A continuous function f:XYf \colon X \to Y is called a homotopy equivalence if there exist

  1. a continuous function g:YXg \colon Y \to X;

  2. homotopies (def. 1) of the form

    gfid XAAAAfgid Yg \circ f \Rightarrow id_X \phantom{AAAA} f \circ g \Rightarrow id_Y

Example

(contractible topological space)

A topological space XX is called contractible if the unique map to the point space X*X \to \ast is a homotopy equivalence (def. 2).

Cofibrations

Definition

(Hurewicz cofibration)

A continuous function i:AXi \colon A \longrightarrow X is called a Hurewicz cofibration or just cofibration if it satisfies the homotopy extension property in that:

  • for any topological space YY,

  • for all continuous functions f:AY f \colon A\to Y, f˜:XY\tilde{f}:X\to Y such that f˜i=f\tilde{f}\circ i=f

    A f Y i f˜ X \array{ A &\stackrel{f}{\to}& Y \\ {}^{\mathllap{i}}\downarrow & \nearrow_{\mathrlap{\tilde f}} \\ X }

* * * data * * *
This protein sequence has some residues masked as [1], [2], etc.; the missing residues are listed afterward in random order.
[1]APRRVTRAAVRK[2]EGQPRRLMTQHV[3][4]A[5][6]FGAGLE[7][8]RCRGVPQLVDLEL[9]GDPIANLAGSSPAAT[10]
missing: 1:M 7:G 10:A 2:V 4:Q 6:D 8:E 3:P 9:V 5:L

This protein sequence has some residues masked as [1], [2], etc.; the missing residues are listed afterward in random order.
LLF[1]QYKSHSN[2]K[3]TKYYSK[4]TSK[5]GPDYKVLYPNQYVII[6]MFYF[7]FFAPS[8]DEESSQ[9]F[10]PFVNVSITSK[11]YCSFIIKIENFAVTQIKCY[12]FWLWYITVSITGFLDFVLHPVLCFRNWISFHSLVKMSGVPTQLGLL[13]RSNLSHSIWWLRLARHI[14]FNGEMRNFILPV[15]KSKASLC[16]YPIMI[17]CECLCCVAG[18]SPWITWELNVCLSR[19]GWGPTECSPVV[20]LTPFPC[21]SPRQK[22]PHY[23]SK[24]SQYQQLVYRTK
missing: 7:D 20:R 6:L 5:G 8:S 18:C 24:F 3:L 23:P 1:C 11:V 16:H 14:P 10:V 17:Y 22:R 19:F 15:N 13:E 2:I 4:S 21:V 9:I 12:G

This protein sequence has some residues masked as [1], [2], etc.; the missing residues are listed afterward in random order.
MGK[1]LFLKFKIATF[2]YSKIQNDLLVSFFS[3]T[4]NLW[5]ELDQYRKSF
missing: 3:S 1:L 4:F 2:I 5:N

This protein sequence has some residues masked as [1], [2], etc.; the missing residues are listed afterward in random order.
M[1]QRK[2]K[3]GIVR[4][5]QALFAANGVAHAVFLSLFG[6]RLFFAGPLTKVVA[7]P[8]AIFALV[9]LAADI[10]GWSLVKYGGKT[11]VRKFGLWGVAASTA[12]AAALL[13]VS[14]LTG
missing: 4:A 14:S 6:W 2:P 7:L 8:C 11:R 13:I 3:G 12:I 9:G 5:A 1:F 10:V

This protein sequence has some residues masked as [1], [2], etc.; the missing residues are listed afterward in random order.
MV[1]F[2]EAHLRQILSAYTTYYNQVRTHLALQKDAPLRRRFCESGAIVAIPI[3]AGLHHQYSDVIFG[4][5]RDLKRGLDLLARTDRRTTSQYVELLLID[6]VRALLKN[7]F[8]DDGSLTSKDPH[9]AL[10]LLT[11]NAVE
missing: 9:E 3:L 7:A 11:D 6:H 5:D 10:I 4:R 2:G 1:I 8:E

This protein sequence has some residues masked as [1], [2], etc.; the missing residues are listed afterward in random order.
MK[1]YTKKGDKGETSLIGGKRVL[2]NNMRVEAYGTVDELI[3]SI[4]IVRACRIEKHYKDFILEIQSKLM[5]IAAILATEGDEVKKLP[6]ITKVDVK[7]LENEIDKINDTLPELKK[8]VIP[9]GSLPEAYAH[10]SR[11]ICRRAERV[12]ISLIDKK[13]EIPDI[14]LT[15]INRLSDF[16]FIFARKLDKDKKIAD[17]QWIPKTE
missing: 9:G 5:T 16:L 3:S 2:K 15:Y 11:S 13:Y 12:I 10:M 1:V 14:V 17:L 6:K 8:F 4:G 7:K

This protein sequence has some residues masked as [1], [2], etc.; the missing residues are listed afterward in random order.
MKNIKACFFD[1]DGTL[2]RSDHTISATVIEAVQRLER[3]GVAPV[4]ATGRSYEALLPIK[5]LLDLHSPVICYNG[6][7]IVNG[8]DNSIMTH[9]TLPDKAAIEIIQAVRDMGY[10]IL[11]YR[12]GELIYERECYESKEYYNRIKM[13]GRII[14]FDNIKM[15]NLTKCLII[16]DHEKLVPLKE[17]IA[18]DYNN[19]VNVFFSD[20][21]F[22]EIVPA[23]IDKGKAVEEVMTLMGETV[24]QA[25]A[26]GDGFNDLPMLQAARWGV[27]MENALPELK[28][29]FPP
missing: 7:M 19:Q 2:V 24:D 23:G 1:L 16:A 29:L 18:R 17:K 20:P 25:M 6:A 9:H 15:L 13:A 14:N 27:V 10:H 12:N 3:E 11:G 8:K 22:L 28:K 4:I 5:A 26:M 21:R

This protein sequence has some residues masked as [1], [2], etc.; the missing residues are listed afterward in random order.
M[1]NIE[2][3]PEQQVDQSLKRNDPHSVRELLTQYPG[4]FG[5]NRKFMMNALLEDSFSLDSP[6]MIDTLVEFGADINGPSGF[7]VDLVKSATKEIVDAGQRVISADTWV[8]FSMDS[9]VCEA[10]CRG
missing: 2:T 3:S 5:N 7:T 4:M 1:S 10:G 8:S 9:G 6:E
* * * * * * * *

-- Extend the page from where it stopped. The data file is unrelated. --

• and any left homotopy F:A×IYF \colon A\times I\to Y such that F(,0)=fF(-,0)=f

there is a homotopy F˜:X×IY\tilde{F} \colon X\times I\to Y such that

  • F˜(i×id I)=F\tilde{F}\circ(i\times id_I)=F

    A×I F Y i×id I F˜ X×I \array{ A \times I &\overset{F}{\longrightarrow}& Y \\ {}^{\mathllap{i \times id_I}}\downarrow & \nearrow_{\mathrlap{\tilde F}} \\ X \times I }
  • and F˜(,0)=f˜\tilde{F}(-,0)=\tilde{f}

    A id A×const 0 A×I F Y i×id I i×id I F˜ X id X×const 0 X×IAAA=AAAA f Y i f˜ Xcco \array{ A &\overset{id_A \times const_0}{\longrightarrow}& A \times I &\overset{F}{\longrightarrow}& Y \\ {}^{\mathllap{i \times id_I}}\downarrow && {}^{\mathllap{i \times id_I}}\downarrow & \nearrow_{\mathrlap{\tilde F}} \\ X &\underset{id_X \times const_0}{\longrightarrow}& X \times I } \phantom{AAA} = \phantom{AAA} \array{ \array{ A &\stackrel{f}{\to}& Y \\ {}^{\mathllap{i}}\downarrow & \nearrow_{\mathrlap{\tilde f}} \\ X }cco }

If the image i(A)Xi(A) \subset X is a closed subset, then ii is called a closed Hurewicz cofibration.

Example

(retracts of relative cell complex inclusions are closed Hurewicz cofibrations)

If AA is a topological space and i:AXi \colon A \hookrightarrow X is a relative cell complex inclusion, then ii is a closed Hurewicz cofibration (def. 3).